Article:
Evolution-proof insecticides may stall malaria forever

Evolution-proof insecticides may stall malaria forever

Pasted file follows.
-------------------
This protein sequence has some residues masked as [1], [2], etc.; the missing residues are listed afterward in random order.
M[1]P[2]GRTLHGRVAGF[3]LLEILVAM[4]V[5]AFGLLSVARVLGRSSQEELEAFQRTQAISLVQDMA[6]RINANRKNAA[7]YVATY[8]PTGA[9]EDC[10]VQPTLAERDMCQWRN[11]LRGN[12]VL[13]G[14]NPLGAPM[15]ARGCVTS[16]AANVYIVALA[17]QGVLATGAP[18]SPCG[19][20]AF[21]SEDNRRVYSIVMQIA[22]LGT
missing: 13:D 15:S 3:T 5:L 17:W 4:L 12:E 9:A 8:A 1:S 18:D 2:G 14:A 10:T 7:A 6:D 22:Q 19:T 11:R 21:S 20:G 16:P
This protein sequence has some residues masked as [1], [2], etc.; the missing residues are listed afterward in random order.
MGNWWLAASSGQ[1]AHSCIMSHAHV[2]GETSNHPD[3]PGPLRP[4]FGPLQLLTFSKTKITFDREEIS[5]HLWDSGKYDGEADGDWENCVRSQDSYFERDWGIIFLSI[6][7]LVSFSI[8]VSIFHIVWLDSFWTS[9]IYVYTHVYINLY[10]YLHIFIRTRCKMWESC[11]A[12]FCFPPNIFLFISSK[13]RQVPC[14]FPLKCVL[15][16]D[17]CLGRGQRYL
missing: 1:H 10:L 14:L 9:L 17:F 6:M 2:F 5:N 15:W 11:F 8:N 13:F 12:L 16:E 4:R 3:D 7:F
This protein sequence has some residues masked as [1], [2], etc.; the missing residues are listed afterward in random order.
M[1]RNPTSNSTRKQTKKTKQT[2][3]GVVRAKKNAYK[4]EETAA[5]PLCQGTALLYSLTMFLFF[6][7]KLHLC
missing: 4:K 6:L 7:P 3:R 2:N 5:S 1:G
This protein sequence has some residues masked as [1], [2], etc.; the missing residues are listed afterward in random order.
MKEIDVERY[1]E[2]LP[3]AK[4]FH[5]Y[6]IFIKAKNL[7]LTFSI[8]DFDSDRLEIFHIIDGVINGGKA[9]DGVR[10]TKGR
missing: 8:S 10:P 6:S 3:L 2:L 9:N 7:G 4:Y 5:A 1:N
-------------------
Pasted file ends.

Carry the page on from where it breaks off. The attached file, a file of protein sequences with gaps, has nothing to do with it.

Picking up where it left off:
Killing just the older mosquitoes would be a more sustainable way of controlling malaria, according to entomologists who add that the approach may lead to evolution-proof insecticides that never become obsolete. Each year malaria -- spread through mosquito bites -- kills about a million people, but many of the chemicals used to kill the insects become ineffective. Repeated exposure to an insecticide breeds a new generation of mosquitoes that are resistant to that particular insecticide. Andrew Read, professor of biology and entomology and his colleagues Matthew Thomas, professor of entomology, Penn State, and Penelope Lynch, doctoral student, Open University, UK, argue that insecticides -- chemical or biological -- that kill only older mosquitoes are a more sustainable way to fight the deadly disease.